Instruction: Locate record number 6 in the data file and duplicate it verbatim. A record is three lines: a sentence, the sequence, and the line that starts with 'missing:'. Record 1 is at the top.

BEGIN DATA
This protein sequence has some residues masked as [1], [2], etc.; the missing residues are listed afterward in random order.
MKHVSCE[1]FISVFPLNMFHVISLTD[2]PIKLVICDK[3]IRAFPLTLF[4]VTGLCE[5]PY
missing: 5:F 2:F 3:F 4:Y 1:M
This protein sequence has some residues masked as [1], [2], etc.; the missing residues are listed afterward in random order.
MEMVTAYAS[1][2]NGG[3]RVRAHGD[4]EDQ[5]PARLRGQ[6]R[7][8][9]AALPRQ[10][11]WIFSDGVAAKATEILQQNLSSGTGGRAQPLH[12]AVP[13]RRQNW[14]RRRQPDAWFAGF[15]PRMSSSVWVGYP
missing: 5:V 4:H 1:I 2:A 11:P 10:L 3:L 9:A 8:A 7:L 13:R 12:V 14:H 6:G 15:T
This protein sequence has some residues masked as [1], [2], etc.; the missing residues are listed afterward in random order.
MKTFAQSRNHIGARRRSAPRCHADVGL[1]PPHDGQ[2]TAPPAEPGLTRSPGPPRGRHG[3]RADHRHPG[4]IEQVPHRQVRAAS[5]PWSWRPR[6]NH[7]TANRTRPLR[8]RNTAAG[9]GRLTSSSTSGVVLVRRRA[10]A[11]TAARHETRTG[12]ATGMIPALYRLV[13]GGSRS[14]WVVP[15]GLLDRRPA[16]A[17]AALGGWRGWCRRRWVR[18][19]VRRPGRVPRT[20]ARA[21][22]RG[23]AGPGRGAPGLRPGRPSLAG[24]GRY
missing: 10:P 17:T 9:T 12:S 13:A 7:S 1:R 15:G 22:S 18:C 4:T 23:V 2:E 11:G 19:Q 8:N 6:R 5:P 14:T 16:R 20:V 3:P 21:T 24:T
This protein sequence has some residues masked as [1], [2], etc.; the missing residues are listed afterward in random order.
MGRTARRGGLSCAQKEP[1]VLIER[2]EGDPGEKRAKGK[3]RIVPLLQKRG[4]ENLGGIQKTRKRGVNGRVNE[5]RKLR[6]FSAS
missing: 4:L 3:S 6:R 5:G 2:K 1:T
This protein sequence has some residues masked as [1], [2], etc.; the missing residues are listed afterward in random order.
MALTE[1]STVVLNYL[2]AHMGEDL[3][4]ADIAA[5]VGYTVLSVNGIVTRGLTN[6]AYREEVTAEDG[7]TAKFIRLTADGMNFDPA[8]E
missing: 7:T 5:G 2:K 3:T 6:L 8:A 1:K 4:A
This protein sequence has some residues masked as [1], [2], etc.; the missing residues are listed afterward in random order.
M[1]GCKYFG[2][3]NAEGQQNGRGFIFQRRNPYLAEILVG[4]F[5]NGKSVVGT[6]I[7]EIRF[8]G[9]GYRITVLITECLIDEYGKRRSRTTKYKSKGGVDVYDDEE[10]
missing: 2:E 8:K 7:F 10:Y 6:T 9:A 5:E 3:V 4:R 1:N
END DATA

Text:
This protein sequence has some residues masked as [1], [2], etc.; the missing residues are listed afterward in random order.
M[1]GCKYFG[2][3]NAEGQQNGRGFIFQRRNPYLAEILVG[4]F[5]NGKSVVGT[6]I[7]EIRF[8]G[9]GYRITVLITECLIDEYGKRRSRTTKYKSKGGVDVYDDEE[10]
missing: 2:E 8:K 7:F 10:Y 6:T 9:A 5:E 3:V 4:R 1:N